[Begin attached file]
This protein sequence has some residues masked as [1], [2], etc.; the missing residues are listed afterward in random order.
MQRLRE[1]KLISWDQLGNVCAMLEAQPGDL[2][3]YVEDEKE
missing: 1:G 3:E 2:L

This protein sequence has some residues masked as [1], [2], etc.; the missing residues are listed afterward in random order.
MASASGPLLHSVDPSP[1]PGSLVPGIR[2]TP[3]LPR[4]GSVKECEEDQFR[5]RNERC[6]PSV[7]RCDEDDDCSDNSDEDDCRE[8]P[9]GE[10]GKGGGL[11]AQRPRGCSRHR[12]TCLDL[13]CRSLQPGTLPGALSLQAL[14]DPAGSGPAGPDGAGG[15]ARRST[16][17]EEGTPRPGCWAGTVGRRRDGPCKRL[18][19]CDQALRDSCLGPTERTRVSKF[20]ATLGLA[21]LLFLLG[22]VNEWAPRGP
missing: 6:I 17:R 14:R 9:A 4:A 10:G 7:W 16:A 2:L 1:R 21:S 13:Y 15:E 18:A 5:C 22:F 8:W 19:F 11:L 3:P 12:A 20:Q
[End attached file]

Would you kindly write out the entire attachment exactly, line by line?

This protein sequence has some residues masked as [1], [2], etc.; the missing residues are listed afterward in random order.
MQRLRE[1]KLISWDQLGNVCAMLEAQPGDL[2][3]YVEDEKE
missing: 1:G 3:E 2:L

This protein sequence has some residues masked as [1], [2], etc.; the missing residues are listed afterward in random order.
MASASGPLLHSVDPSP[1]PGSLVPGIR[2]TP[3]LPR[4]GSVKECEEDQFR[5]RNERC[6]PSV[7]RCDEDDDCSDNSDEDDCRE[8]P[9]GE[10]GKGGGL[11]AQRPRGCSRHR[12]TCLDL[13]CRSLQPGTLPGALSLQAL[14]DPAGSGPAGPDGAGG[15]ARRST[16][17]EEGTPRPGCWAGTVGRRRDGPCKRL[18][19]CDQALRDSCLGPTERTRVSKF[20]ATLGLA[21]LLFLLG[22]VNEWAPRGP
missing: 6:I 17:R 14:R 9:A 4:A 10:G 7:W 16:A 2:L 1:R 21:S 13:Y 15:E 18:A 5:C 22:F 8:W 19:F 11:L 3:P 12:A 20:Q